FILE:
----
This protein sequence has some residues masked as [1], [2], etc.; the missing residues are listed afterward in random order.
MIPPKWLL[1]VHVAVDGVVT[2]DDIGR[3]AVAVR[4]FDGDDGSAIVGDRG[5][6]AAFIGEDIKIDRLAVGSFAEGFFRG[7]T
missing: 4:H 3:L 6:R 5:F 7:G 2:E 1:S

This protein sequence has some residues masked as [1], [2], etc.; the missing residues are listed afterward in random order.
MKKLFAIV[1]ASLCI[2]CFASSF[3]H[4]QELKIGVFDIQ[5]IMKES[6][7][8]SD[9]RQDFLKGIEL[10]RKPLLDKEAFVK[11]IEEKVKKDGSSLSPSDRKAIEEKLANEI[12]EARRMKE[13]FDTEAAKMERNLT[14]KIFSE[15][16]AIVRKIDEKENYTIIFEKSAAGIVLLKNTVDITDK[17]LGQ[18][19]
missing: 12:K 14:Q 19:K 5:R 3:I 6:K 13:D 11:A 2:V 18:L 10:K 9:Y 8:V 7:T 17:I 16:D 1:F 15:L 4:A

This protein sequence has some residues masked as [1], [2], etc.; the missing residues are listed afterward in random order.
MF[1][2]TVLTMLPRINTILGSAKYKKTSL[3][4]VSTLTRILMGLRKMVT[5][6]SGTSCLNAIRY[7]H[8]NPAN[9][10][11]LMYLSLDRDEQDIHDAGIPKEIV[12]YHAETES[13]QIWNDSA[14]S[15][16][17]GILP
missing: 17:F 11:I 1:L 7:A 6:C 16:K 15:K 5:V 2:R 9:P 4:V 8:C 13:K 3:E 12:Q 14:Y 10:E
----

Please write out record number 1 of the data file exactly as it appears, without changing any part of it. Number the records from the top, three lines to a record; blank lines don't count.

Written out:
This protein sequence has some residues masked as [1], [2], etc.; the missing residues are listed afterward in random order.
MIPPKWLL[1]VHVAVDGVVT[2]DDIGR[3]AVAVR[4]FDGDDGSAIVGDRG[5][6]AAFIGEDIKIDRLAVGSFAEGFFRG[7]T
missing: 4:H 3:L 6:R 5:F 7:G 2:E 1:S